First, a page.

Pretreatment processing and recycling-oriented characterization of micromobility spent lithium-ion batteries (Université de Liège)
Promotor(s) : Pirard, Eric
Date of defense : 25-Aug-2020 • Permalink :
|Pretreatment processing and recycling-oriented characterization of micromobility spent lithium-ion batteries (Université de Liège)
|Date of defense :
|Committee's member(s) :
|Number of pages :
|[en] lithium-ion battery
[en] recycling process
[en] electric scooters
[en] material characterization
[en] mineralogical characterization
[en] circular economy
|Engineering, computing & technology > Geological, petroleum & mining engineering
|In cooperation with CometGroup
|Research unit :
|GeMMe research group
|Target public :
Professionals of domain
|Université de Liège, Liège, Belgique
|Master en ingénieur civil des mines et géologue, à finalité spécialisée en "geometallurgy (EMERALD)"
|Master thesis of the Faculté des Sciences appliquées
[en] The transportation sector is going through a big technological change and electronic mobile devices and vehicles are becoming increasingly important contributors to decrease the environmental impacts caused by the tailpipe emissions of internal combustion vehicles. Lithium-ion batteries (LIBs) are often used as electrochemical energy storage devices in powering electric transport systems. However, the increasing rate of production of LIBs is not followed by the rate of recycling. Moreover, the currently established processes are facing losses.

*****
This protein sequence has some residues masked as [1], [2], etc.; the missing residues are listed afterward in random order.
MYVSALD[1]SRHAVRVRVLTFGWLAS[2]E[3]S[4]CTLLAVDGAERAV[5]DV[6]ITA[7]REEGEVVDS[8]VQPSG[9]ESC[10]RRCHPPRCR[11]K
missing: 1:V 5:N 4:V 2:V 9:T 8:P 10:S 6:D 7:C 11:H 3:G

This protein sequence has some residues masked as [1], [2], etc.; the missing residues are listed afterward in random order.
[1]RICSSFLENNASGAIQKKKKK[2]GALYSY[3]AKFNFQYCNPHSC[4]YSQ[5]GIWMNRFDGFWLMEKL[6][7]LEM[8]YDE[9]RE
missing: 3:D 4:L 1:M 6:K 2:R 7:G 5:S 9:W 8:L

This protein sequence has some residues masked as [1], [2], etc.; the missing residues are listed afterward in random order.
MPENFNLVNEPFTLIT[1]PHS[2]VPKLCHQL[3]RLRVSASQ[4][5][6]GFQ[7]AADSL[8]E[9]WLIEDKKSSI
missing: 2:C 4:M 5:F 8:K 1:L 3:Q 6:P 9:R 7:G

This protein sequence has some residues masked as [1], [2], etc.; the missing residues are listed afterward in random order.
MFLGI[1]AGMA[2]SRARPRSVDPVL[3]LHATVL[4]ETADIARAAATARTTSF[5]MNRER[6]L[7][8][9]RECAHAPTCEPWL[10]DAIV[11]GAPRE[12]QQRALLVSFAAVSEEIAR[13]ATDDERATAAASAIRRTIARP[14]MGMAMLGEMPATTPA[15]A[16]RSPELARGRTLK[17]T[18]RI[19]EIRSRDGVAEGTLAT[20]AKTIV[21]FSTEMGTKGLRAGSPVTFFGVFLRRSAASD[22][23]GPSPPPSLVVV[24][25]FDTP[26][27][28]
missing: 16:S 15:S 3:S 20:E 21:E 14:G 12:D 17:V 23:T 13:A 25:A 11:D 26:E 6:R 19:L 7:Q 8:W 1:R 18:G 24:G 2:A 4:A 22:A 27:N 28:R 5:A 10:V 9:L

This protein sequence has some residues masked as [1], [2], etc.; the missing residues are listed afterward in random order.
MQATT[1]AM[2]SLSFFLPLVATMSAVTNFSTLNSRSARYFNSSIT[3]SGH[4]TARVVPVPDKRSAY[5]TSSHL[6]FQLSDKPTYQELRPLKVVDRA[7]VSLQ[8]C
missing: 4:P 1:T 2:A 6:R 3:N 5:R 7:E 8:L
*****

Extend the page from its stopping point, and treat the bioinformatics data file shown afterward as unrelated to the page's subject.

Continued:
The present study is based on the analysis of four battery modules of stand-up scooters. The investigations started by the pretreatment stage, where the e-scooters and battery modules were dismantled manually, followed by the depollution, conducted by discharging in a salt solution. As part of the processing stage, liberation included a single-stage size reduction using a cutting mill and separation using vibrational sieving with a set of custom sorting sieves. In addition, the liberation of the battery cells and pre-shredded material were tested using electric pulse fragmentation and attrition water washing.
After shredding and sieving, on the generated mid and fine size fractions, microscopic investigations and chemical analysis were conducted. By chemical analysis, the segregation of the high-value materials to the fine size fractions was investigated. For microscopical investigations, optical and scanning electron microscopy (SEM) was employed, to analyze the relationship and liberation of the current collector foils and their active materials. Quantitative image analysis by segmentation and thresholding has been done using a collection of machine learning algorithms. The chemical analysis results were compared with the quantitative image analysis results.
The development of lithium-ion batteries recycling has been industry-driven, unlike the development of new lithium-ion batteries, which are considering mainly the manufacturing cost and performance, without implementing strategies such as Design for Recycling (DfR). To develop efficient large-scale economical recycling facilities, battery researchers and manufacturers must focus more on improving the recyclability of lithium-ion batteries.
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